Pastor Steven Staten said there was not an African American church in this suburb of Houston until he planted The Fellowship at Tomball last fall. Once a predominantly Anglo area, Tomball—a city of about 12,000 residents—is seeing more African Americans and Hispanics moving in.
Staten, a third-generation minister, was pastoring Jenkins Chapel Baptist Church in Amarillo when God began to work on his heart about the segregated nature of his community. During that time, he became friends with an Anglo pastor.
“He and I started doing things in the community in order to bring harmony to the whole area,” Staten said. “God kept impressing on me to do more, so he and I got together and we planted a church there in Amarillo with a multicultural intention.”
The church plant grew, Staten said, and after a few years, “the Lord sent me back home to Houston.”
He was interviewed for another pastorate where he believed God was sending him, but it didn’t work out. “So I said, ‘OK, God. I’m back. What’s next?’” Staten was living in Cypress and was occupied with chaplaincy work at a hospice care organization, but he soon moved to Tomball and felt the Lord speaking to him about planting a church.
“This area was ripe for a church that was African American in its focus because there were none,” he said. “So we planted The Fellowship at Tomball last September, and the Lord has been blessing us.”
The church launched with about 10 people, beginning with friends and family they had started reaching out to, Staten said. They now have 40 to 50 each Sunday.
“We started having vision-casting meetings and sharing with them what the Lord was laying on our hearts to do,” Staten said. As a result, many of them began to connect and wanted to be a part of what God was doing.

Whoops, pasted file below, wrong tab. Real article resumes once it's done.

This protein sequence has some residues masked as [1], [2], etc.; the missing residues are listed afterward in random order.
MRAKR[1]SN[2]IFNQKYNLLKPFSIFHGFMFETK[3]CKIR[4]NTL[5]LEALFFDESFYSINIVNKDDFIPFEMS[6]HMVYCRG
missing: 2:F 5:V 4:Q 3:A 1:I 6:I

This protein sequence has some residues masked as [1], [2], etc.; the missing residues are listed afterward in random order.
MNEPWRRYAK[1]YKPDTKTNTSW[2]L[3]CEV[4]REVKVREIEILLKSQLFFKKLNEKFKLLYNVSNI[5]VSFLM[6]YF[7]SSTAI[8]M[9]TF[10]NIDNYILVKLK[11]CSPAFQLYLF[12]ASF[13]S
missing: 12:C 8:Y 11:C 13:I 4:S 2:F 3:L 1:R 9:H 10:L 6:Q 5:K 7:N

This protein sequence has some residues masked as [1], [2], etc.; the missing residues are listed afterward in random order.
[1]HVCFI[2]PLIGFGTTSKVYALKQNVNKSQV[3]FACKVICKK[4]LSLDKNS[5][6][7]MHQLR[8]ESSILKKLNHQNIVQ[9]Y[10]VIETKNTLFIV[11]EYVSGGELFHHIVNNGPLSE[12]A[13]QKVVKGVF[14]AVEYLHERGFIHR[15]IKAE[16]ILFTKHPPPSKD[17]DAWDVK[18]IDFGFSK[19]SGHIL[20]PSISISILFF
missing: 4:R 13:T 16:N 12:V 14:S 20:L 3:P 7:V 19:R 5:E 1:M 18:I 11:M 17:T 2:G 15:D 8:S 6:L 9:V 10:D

A church for all people
Staten describes Tomball as a small community that is bursting at the seams. The jobs in Tomball, he said, are mostly service-oriented, and those who work for major industries commute to nearby Cypress or Houston.
“It’s very family-oriented, a wonderful place to live,” he said. “God has really been doing some major things here.”
Even though his church is predominantly African American, Staten said he believes God has strategically located The Fellowship at Tomball to reach the world.
“We don’t want to just reach the African American population that’s coming in. We want to be a church that’s able to reach all people, minister to all of their needs, and share the gospel with them,” Staten said. “If we’re all going to heaven, it’s not going to be a segregated one, so we should worship together.”
Staten said the church, which is meeting in a strip mall on the outskirts of town, is praying for a meeting space closer to the heart of the city so it can be more visible in the community. Connecting with more people could open the door for the church to meet one of the chief needs people have—building relationships.
“I think more than anything else, [we want to have] a genuine fellowship where people can learn and grow in the things of God because there’s so much that is out there that is contradictory to what the Word of God is stating,” Staten said. “[People] need to be able to find a place where they can fellowship and have authentic relationships with fellow Christians and an authentic relationship with Christ.”